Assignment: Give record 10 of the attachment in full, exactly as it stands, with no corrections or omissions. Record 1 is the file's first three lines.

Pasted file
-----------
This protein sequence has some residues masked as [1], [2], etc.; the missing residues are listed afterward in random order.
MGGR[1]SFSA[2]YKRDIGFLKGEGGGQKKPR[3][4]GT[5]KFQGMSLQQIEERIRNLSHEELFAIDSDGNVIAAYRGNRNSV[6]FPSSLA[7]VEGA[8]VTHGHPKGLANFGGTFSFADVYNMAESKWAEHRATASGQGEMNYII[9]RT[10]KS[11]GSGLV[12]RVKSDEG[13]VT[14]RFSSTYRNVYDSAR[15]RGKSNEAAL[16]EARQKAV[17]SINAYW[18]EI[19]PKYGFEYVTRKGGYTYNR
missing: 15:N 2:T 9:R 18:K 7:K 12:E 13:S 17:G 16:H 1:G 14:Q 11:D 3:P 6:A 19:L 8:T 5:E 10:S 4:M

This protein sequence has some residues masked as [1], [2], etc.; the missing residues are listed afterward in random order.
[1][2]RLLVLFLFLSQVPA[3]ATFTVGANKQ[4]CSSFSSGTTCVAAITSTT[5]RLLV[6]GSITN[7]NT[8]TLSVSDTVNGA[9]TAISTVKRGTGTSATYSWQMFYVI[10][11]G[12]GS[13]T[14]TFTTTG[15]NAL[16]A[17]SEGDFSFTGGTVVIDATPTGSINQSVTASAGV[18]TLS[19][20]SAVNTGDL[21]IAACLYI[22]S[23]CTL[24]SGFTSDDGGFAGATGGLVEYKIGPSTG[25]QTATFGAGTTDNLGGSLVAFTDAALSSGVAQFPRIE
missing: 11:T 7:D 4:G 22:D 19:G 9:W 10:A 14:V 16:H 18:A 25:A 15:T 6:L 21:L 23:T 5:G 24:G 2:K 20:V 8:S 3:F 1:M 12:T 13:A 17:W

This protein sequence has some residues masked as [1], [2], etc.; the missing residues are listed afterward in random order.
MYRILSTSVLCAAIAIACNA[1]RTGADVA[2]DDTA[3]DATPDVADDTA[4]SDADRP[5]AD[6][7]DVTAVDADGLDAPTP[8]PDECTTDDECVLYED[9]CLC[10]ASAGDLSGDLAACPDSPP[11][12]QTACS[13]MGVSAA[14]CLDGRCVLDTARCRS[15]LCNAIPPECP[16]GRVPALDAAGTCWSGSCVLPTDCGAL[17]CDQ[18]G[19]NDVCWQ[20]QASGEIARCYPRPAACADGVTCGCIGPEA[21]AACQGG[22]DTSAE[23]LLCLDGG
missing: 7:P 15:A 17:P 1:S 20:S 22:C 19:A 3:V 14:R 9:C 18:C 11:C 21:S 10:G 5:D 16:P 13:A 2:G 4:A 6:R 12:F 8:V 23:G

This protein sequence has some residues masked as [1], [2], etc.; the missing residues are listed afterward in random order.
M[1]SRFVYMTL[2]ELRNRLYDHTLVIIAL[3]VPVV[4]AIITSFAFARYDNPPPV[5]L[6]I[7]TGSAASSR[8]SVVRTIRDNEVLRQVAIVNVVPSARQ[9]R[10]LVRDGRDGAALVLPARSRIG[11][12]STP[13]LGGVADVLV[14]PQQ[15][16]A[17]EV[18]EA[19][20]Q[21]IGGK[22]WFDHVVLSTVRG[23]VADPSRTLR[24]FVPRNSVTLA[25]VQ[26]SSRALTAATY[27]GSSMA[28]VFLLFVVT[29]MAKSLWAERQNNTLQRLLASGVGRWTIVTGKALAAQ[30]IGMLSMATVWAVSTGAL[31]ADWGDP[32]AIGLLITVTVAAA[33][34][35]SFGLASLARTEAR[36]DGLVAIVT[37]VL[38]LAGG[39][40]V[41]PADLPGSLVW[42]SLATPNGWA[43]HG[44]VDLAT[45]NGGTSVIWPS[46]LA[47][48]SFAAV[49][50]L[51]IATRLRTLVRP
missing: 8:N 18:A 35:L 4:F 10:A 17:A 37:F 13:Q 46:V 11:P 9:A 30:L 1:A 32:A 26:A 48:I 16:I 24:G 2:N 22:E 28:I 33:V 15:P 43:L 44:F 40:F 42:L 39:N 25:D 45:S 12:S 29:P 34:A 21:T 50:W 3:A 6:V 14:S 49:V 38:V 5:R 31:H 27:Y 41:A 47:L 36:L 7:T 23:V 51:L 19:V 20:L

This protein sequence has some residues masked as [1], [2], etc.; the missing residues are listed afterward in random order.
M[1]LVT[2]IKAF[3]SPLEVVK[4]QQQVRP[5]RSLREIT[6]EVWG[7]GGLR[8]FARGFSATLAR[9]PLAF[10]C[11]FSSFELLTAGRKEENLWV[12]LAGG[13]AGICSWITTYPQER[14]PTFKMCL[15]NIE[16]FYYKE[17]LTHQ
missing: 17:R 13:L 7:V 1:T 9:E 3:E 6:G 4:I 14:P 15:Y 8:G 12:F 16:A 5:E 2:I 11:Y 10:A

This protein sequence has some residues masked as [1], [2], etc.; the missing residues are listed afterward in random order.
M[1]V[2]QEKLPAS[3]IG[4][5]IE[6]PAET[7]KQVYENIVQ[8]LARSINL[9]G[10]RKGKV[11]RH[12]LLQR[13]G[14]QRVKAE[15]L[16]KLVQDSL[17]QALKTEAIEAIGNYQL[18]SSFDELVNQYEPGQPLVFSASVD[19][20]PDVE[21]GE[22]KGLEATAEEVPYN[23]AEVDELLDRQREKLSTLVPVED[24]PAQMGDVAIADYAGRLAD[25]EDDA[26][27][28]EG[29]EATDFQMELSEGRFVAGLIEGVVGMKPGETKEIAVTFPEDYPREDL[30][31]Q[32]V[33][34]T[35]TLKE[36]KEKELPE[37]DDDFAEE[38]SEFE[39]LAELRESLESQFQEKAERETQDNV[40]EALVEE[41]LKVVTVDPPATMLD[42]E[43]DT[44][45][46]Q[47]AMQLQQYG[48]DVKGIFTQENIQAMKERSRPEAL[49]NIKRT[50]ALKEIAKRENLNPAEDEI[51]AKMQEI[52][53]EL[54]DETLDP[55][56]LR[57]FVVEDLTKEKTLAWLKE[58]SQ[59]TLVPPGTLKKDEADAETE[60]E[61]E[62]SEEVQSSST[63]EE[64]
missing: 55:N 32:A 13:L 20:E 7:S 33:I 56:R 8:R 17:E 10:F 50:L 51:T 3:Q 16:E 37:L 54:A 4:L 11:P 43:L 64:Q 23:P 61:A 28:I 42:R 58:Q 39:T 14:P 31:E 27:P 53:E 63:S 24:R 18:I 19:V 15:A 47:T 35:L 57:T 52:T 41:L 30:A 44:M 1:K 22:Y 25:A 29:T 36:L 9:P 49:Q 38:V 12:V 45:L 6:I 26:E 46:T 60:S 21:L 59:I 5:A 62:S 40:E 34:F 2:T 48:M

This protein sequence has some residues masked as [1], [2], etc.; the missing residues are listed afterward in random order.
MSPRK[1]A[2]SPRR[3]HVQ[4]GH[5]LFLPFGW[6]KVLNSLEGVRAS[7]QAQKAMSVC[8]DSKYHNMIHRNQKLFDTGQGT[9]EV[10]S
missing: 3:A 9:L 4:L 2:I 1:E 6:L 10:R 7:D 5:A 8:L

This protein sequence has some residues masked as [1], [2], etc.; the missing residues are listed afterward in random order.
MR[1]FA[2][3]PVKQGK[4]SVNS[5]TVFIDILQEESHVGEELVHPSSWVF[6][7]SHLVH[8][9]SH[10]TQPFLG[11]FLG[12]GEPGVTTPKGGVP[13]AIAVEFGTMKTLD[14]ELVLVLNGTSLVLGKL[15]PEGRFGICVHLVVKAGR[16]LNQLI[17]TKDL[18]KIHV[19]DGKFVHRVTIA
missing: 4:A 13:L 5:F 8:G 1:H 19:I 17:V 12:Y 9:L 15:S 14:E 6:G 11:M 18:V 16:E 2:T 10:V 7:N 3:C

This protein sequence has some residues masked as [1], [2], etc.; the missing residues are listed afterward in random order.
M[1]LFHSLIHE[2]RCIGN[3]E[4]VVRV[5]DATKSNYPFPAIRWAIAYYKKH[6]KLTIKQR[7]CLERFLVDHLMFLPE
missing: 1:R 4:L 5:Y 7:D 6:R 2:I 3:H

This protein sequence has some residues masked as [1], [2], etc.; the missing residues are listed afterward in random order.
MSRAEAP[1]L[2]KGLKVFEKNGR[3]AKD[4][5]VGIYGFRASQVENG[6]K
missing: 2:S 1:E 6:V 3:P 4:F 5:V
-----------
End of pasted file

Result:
This protein sequence has some residues masked as [1], [2], etc.; the missing residues are listed afterward in random order.
MSRAEAP[1]L[2]KGLKVFEKNGR[3]AKD[4][5]VGIYGFRASQVENG[6]K
missing: 2:S 1:E 6:V 3:P 4:F 5:V